Start with the situation of n gossipers that each have a different item of information. On each telephone call all information known to both parties is exchanged. The table below lists the total number of possible knowledge distributions (depending on the chosen sequence of calls) and the number of such distributions that can be reached with a given number of calls (but not with fewer calls).

n | 0 | 1 | 2 | 3 | 4 | 5 | 6 | 7 | 8 | 9 |
---|---|---|---|---|---|---|---|---|---|---|

# | 1 | 1 | 2 | 11 | 189 | 9152 | 1092473 | 293656554 | 166244338221 | 188620758836916 |

d_{0} |
1 | 1 | 1 | 1 | 1 | 1 | 1 | 1 | 1 | 1 |

d_{1} |
1 | 3 | 6 | 10 | 15 | 21 | 28 | 36 | ||

d_{2} |
6 | 27 | 75 | 165 | 315 | 546 | 882 | |||

d_{3} |
1 | 76 | 430 | 1475 | 3920 | 8876 | 17976 | |||

d_{4} |
79 | 1725 | 10605 | 41405 | 125475 | 322119 | ||||

d_{5} |
4180 | 59145 | 369180 | 1556660 | 5168520 | |||||

d_{6} |
2731 | 229816 | 2686411 | 16771566 | 74298756 | |||||

d_{7} |
477990 | 14916566 | 152871488 | 946796256 | ||||||

d_{8} |
295321 | 56809557 | 1133866839 | 10505720001 | ||||||

d_{9} |
16520 | 115163279 | 6418872796 | 98819769832 | ||||||

d_{10} |
1420 | 86889419 | 24974052664 | 758218193454 | ||||||

d_{11} |
15789900 | 55125490756 | 4483999465212 | |||||||

d_{12} |
981540 | 55648019764 | 18656374653114 | |||||||

d_{13} |
5040 | 20243146392 | 47738387914410 | |||||||

d_{14} |
2455893090 | 64985976999745 | ||||||||

d_{15} |
73604160 | 40481993669796 | ||||||||

d_{16} |
57120 | 10391782344006 | ||||||||

d_{17} |
986710556160 | |||||||||

d_{18} |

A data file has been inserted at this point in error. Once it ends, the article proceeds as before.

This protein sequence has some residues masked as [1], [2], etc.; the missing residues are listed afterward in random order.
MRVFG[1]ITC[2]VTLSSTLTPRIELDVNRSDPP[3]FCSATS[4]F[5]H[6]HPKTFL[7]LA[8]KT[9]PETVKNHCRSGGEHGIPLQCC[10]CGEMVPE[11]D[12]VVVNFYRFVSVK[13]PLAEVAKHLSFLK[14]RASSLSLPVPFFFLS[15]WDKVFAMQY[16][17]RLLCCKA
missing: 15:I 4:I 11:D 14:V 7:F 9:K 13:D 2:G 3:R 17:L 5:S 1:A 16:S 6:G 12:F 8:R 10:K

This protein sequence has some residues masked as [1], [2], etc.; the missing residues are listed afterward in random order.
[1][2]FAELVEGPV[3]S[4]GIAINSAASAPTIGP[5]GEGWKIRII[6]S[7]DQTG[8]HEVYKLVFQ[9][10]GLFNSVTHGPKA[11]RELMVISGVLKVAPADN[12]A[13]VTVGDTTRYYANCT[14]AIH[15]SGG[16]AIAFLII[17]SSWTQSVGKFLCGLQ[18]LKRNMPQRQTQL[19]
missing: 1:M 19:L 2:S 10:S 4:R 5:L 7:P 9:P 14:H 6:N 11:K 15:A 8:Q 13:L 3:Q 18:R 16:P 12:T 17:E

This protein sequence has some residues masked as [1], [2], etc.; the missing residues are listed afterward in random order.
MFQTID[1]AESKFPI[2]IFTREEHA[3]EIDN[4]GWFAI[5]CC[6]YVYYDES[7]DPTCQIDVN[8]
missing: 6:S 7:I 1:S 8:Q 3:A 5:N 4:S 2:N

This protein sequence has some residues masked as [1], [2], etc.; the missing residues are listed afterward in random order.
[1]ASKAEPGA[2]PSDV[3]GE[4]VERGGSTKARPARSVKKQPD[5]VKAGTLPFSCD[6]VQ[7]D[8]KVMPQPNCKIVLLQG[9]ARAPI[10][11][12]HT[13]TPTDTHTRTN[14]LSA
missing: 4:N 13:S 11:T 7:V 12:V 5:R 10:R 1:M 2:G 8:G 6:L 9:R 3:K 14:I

26910450000 | |||||||||

d_{19} |
52496640 |

Gossip distance distribution with n gossipers, up to equivalence.

As above, but consider knowledge distributions equivalent when they only differ by a relabeling of the gossipers.

n | 0 | 1 | 2 | 3 | 4 | 5 | 6 | 7 | 8 | 9 |
---|---|---|---|---|---|---|---|---|---|---|

# | 1 | 1 | 2 | 4 | 16 | 111 | 1940 | 68300 | 4651805 | 573472861 |

d_{0} |
1 | 1 | 1 | 1 | 1 | 1 | 1 | 1 | 1 | 1 |

d_{1} |
1 | 1 | 1 | 1 | 1 | 1 | 1 | 1 | ||

d_{2} |
1 | 2 | 2 | 2 | 2 | 2 | 2 | |||

d_{3} |
1 | 5 | 6 | 7 | 7 | 7 | 7 | |||

d_{4} |
7 | 19 | 24 | 25 | 26 | 26 | ||||

d_{5} |
46 | 103 | 119 | 124 | 125 | |||||

d_{6} |
36 | 395 | 656 | 734 | 751 | |||||

d_{7} |
850 | 3437 | 4865 | 5220 | ||||||

d_{8} |
518 | 13155 | 32225 | 40288 | ||||||

d_{9} |
34 | 26959 | 179804 | 319699 | ||||||

d_{10} |
5 | 19958 | 702813 | 2331047 | ||||||

d_{11} |
3716 | 1550358 | 13709859 | |||||||

d_{12} |
263 | 1546271 | 57152917 | |||||||

d_{13} |
1 | 561917 | 145899848 | |||||||

d_{14} |
70430 | 197131807 | ||||||||

d_{15} |
2223 | 122169250 | ||||||||

d_{16} |
4 | 31565063 | ||||||||

d_{17} |
3059452 | |||||||||

d_{18} |
87285 | |||||||||

d_{19} |
213 |

For n ≥ 4 the most efficient way to exchange all information requires 2n−4 steps. For n=0,1,2,3 the number of steps needed is 0,0,1,3, respectively. (This was proved by Tijdeman (1971), Baker & Shostak (1972), Hajnal, Milner & Szemerédi (1972), and Bumby & Spencer.)

A series of telephone calls where in each step one of the two participants learns something new can last at most (n choose 2) steps. (Jan Draisma has a beautiful proof.)

For example, for n=5, a worst case conversation is: A-B A-C A-B A-D A-B A-C A-E A-B A-C A-D.

Up to equivalence, the unique knowledge distribution for n=7 that requires 13 steps is for the seven gossipers A,B,C,D,E,F,G to know ABCEF, ABCDEF, ACDEFG, ABCDEG, ABCDEFG, ABCDEFG, ABCDEFG.

Reach this after a conversation of length 13: A-C A-B C-E C-D B-D C-G D-G E-F A-E B-E C-F E-F E-G.

After a conversation of length 14: A-C A-E A-B C-E C-D B-D C-G D-G E-F A-E B-E C-F E-F E-G.

The part with n < 9 of the above tables was computed in Berndsen (2012).